Almost guaranteed that the NAD will need service soon. That era of NAD was notorious for very poor QC, many had bad solder joints. I had one of the 3150's, they're typical NAD, a PITA to work on. They were designed to be cheap to manufacture, not easy to repair. Electrolytic caps on both are aging, will need replacement at some point.
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mzil
post Apr 17 2013, 16:16
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I was an NAD [New Acoustic Dimension] dealer at the time, or maybe a little bit later, so I can probably answer any questions you might have about it. I thought well of them and found them to be reliable. Their founders were "the good guys" (from my perspective) and they talked science, not the typical audio mythology of almost all the other brands, at least at the time. I have no idea what they are all about now.

NAD used a rather intuitive numbering scheme to their products which I will explain before I discuss this particular unit. The last digits described the series or what vintage they were (also sometimes power, in the case of amps). The first digit told what the device was. Here's a breakdown of what the first digit meant:

1 - preamp
2 - power amp
3 - integrated amp [1+2 in one box, get it?]
4 - tuner
5 - CD player
6 - cassette deck
7 - receiver [3 + 4]

So as you can see, a 7150 would be the same unit as the 3150 you have, but it would include a tuner, so it's a receiver. Stereo Review magazine's reviewers Hirsch and Stark wrote of the 7150: "both in the performance of its various subsections and it's overall capabilities, the NAD 7150 is an exceptional receiver." It appeared in the May 1983 issue, if you want to dig it up at a library, but there is no web version of it I am aware of. It would have details on the actual measured performance of the unit, if you are looking for that, such as SNR, load capability, etc..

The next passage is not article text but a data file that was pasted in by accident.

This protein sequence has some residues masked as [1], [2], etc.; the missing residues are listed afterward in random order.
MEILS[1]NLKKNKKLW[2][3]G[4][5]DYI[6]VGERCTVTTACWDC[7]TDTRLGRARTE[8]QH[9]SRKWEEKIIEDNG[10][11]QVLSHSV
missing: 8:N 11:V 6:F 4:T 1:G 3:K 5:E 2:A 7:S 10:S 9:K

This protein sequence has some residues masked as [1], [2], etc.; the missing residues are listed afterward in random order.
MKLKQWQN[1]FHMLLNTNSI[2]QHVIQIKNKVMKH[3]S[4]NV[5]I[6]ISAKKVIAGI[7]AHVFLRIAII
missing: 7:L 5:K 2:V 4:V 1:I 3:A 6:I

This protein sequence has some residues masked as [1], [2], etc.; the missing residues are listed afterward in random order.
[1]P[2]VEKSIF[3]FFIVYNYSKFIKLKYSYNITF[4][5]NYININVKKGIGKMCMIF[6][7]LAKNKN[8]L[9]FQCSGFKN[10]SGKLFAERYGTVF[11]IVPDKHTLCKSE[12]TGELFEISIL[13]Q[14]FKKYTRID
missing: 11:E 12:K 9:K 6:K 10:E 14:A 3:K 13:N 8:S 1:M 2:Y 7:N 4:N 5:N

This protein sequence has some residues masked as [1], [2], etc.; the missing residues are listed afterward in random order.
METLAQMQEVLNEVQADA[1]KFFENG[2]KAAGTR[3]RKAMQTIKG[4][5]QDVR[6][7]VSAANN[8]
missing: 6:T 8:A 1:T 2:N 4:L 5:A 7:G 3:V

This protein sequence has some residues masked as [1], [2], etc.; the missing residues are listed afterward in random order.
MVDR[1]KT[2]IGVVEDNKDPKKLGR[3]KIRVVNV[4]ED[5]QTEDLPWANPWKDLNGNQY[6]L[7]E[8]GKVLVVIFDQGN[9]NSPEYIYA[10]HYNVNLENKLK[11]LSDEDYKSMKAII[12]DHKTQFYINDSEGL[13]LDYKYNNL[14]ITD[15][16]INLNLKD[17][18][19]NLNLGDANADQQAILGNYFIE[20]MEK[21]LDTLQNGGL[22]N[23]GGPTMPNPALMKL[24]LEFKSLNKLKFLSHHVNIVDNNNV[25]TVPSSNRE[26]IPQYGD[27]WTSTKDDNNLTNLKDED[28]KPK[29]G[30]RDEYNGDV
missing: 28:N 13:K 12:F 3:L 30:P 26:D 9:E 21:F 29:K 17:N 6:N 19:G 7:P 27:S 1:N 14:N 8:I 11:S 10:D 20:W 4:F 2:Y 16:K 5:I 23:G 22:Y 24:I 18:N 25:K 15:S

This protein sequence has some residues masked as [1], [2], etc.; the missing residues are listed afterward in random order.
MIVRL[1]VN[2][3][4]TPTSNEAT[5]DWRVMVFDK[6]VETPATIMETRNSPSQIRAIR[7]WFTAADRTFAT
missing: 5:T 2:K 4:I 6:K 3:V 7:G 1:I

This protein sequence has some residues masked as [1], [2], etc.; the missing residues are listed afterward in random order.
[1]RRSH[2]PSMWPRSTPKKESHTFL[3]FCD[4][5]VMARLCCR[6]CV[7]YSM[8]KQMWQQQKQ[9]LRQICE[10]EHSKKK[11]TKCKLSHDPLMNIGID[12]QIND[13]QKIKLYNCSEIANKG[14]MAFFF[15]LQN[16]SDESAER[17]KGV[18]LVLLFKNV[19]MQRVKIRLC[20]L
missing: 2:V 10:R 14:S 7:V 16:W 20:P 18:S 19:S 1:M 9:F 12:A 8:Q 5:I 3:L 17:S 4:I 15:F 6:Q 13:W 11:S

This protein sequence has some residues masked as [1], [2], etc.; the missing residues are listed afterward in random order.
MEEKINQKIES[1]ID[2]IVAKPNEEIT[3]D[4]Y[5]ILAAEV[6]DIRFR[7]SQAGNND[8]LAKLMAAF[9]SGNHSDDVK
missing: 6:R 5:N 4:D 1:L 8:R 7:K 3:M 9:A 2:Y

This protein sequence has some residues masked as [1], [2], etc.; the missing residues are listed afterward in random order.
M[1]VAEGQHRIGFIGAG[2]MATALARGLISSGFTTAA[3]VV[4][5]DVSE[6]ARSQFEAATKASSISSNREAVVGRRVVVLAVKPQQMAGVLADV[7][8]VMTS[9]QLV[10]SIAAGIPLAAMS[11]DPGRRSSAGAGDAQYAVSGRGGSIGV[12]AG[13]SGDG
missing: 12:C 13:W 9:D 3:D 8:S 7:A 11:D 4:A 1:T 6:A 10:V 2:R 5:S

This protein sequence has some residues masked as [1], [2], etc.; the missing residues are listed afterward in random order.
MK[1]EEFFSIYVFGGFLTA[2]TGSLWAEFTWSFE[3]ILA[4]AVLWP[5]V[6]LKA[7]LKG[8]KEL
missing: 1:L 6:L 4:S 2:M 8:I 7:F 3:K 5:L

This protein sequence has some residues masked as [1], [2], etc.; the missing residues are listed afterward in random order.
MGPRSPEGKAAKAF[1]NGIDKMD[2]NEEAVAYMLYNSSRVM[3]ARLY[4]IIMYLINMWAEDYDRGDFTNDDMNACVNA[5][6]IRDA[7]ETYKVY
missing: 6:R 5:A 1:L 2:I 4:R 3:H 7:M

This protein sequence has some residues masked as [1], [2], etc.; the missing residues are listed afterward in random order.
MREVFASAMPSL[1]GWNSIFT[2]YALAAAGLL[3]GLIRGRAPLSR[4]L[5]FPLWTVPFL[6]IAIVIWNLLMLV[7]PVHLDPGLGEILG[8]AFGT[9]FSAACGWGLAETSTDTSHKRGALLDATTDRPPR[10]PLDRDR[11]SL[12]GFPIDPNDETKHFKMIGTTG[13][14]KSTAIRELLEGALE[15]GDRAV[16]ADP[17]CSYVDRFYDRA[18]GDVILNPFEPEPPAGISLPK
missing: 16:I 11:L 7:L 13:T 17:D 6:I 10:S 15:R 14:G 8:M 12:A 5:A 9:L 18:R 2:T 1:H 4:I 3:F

This post has been edited by mzil: Apr 17 2013, 16:36
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psinet
post Aug 22 2013, 06:13
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Hey all and thanks for the many interesting responses. Sorry I have taken so long to respond.

The upshot is - I kept both of them. They are both now part of the same multi-dimensional sound system I have.

Both amps are setup with two sets of speakers on A and B channel, and both amps are connected to the SAME speakers via a NOR switch.

The NAD pre is also on a NOR switch to feed the Sansui, or itself! Clever, huh?

Two separate, active 10' subwoofer cabinets (based on bridged STMicroelectronics TDA7294 chip amps - 170W RMS @8Ohms each) compliment them both.

With this setup I can mix and match my components. One of the speaker sets is an old (mint condition) 4-way Yamaha Natural Sound 7171's (only released in Japan?)

They are a great speaker but not so exclusive or audiophile. So I ended up hand building the second set of speakers I have - a classic 2 way monitor design - 6.5'' mids and a 1'' textile dome tweeter.

I completely over-engineered these with 3/4'' 'marine'(?) MDF. The drivers are Vifa NE180W-04 midrange and Vifa BC25SC06-04 1" Textile Dome Tweeter - min. 130W RMS @4ohm per channel, with a crossover at around 2850hz.

The winner? It seems to me that my custom speakers running on the Sansui B-2101, with the signal fed from an E-MU 1212M soundcard is the 'best' sound.

But to be honest - any combination of the above sounds amazing, and pretty much capable of levelling a house. Both of the amps still seem to sound as they did new. I hope it lasts!

This post has been edited by psinet: Aug 22 2013, 06:15